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Brussels has hit Google with charges over the tech giant’s alleged distortion of competition in the advertising technology sector and may force it to sell part of its online advertising business. 

The European Commission said Google unfairly takes advantage of its dominant position in online advertisement markets — such as tools that place banner ads on newspaper sites — hitting the businesses of both advertisers and the websites and apps on which ads appear.

“Only the mandatory divestment by Google of part of its services would address” the competition concerns, the commission said in formal but preliminary findings on Wednesday.

Such a move would be the first time the commission has ordered a tech giant to break up part of its business after years of antitrust enforcement in which Google has been fined billions of euros. 

“It is quite rare that we ask for a divestiture and we may do so if we find that Google has abused its dominant position,” said Margrethe Vestager, the EU’s executive vice-president in charge of competition policy.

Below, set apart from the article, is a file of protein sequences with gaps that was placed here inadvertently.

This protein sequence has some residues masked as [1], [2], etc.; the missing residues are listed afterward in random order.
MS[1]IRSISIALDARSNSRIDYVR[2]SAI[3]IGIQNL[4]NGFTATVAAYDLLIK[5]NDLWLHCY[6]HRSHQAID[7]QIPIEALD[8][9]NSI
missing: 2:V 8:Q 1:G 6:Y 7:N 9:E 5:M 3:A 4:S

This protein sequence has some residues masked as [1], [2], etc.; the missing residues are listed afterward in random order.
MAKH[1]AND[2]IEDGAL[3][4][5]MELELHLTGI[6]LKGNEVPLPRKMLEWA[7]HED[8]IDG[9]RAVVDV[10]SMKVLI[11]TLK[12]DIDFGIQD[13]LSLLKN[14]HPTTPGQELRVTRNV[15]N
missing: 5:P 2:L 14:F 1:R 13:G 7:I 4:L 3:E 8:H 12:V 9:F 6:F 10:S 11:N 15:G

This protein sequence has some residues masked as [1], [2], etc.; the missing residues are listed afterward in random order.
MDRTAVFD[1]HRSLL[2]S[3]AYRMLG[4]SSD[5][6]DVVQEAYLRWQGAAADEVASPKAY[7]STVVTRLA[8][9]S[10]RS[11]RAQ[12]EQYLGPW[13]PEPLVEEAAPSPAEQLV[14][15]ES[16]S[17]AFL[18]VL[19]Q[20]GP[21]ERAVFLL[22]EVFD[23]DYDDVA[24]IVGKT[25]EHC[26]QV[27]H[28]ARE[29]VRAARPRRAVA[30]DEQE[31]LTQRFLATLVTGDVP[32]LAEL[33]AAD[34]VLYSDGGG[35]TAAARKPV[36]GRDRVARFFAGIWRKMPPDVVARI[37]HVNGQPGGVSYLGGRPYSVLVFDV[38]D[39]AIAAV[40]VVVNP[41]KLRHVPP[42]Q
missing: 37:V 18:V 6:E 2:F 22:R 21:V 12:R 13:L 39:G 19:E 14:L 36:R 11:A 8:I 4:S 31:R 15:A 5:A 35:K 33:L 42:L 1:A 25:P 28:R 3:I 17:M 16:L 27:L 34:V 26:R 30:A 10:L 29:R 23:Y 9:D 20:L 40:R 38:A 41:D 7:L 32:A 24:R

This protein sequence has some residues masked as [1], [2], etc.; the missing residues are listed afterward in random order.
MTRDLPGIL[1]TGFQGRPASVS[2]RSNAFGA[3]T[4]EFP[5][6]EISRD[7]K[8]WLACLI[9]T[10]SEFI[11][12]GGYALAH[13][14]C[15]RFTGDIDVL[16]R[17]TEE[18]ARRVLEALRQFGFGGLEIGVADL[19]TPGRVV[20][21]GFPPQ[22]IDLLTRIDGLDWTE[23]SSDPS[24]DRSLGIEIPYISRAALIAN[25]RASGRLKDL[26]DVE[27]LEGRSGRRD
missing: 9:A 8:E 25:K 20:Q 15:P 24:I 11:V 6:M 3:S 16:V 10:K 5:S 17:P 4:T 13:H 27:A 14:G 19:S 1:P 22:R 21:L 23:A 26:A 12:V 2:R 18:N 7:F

“Google is active on both sides of the market with its publisher ad server and with its ad buying tools,” the commission said, adding that it “holds a dominant position on both ends”.

The commission said it was “concerned that Google’s allegedly intentional conducts aimed at giving [its own ads exchange] a competitive advantage and may have foreclosed rival ad exchanges”.

The probe dates back to June 2021 when the commission said it had concerns that Google was making it harder for rivals to compete in the online advertising market. 

In particular, the commission said that, since at least 2014, Google had favoured placing bids with its own ad exchange, ADX, during the auction process. By giving ADX a “competitive advantage”, the commission alleged that Google reinforced the exchange’s role in the ad tech supply chain, in turn allowing the Silicon Valley group to charge a higher price for the service. 

The move comes as Google faces growing scrutiny of its approach to the fast-growing “ad tech” space. In January, the US justice department announced that it was suing Google over similar allegations that it had embarked on a “systematic campaign” to gain monopolistic control of the digital ad tech market by attempting to seize control of high-tech tools, despite “pervasive conflicts of interest”. 

Dan Taylor, vice-president of Global Ads at Google, said: “Our advertising technology tools help websites and apps fund their content, and enable businesses of all sizes to effectively reach new customers.

“Google remains committed to creating value for our publisher and advertiser partners in this highly competitive sector. The Commission’s investigation focuses on a narrow aspect of our advertising business and is not new. We disagree with the EC’s view and we will respond accordingly.”

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